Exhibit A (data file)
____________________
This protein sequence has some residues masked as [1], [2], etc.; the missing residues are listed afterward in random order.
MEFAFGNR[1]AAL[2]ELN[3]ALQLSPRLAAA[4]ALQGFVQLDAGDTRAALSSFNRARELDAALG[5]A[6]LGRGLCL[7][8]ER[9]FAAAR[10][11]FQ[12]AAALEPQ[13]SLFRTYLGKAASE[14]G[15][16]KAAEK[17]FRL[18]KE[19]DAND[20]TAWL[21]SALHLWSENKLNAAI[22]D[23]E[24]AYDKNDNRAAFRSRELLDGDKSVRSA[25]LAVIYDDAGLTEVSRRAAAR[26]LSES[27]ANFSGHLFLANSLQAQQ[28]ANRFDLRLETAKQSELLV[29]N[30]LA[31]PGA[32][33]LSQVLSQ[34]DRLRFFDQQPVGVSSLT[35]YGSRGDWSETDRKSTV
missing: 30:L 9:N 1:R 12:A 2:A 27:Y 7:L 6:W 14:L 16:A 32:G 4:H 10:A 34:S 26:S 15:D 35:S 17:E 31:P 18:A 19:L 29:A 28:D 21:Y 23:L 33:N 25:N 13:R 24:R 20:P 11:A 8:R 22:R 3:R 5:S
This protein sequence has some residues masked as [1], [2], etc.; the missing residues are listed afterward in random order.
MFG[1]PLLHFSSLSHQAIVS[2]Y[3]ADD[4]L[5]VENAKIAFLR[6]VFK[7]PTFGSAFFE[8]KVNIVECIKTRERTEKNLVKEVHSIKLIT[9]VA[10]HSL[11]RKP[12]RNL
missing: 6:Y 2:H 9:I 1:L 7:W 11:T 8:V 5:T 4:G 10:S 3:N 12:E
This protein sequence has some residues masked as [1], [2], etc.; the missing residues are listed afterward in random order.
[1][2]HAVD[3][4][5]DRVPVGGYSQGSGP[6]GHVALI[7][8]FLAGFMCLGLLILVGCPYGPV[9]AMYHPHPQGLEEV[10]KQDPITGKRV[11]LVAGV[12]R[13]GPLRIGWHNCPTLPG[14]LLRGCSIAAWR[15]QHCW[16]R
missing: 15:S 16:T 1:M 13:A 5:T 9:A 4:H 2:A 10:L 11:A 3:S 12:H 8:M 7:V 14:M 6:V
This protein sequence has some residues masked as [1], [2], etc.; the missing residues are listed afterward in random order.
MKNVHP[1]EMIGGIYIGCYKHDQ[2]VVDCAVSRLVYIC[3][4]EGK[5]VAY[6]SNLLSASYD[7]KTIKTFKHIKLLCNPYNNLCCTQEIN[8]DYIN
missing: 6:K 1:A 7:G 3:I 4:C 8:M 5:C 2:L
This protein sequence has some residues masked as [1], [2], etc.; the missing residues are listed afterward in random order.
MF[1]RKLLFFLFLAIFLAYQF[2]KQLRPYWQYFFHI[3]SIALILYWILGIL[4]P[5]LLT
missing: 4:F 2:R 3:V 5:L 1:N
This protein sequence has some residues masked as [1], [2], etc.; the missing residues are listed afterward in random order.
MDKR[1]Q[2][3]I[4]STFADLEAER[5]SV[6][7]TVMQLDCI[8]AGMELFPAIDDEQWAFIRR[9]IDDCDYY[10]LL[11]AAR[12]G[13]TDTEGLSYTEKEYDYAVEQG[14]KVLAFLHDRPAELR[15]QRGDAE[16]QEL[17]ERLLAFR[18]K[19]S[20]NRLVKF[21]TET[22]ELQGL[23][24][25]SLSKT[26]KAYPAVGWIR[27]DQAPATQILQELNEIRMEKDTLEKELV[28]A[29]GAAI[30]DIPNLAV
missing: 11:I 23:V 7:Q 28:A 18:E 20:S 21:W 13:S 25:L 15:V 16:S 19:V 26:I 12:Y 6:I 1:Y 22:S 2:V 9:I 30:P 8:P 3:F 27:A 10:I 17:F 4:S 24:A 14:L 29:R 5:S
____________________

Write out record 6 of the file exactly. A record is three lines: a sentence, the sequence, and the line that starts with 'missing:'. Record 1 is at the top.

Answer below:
This protein sequence has some residues masked as [1], [2], etc.; the missing residues are listed afterward in random order.
MDKR[1]Q[2][3]I[4]STFADLEAER[5]SV[6][7]TVMQLDCI[8]AGMELFPAIDDEQWAFIRR[9]IDDCDYY[10]LL[11]AAR[12]G[13]TDTEGLSYTEKEYDYAVEQG[14]KVLAFLHDRPAELR[15]QRGDAE[16]QEL[17]ERLLAFR[18]K[19]S[20]NRLVKF[21]TET[22]ELQGL[23][24][25]SLSKT[26]KAYPAVGWIR[27]DQAPATQILQELNEIRMEKDTLEKELV[28]A[29]GAAI[30]DIPNLAV
missing: 11:I 23:V 7:Q 28:A 18:E 20:S 21:W 13:S 25:L 15:V 16:S 19:V 26:I 12:Y 6:I 1:Y 22:S 2:V 9:I 30:P 8:P 3:F 27:A 10:I 17:F 4:S 24:A 14:L 29:R 5:S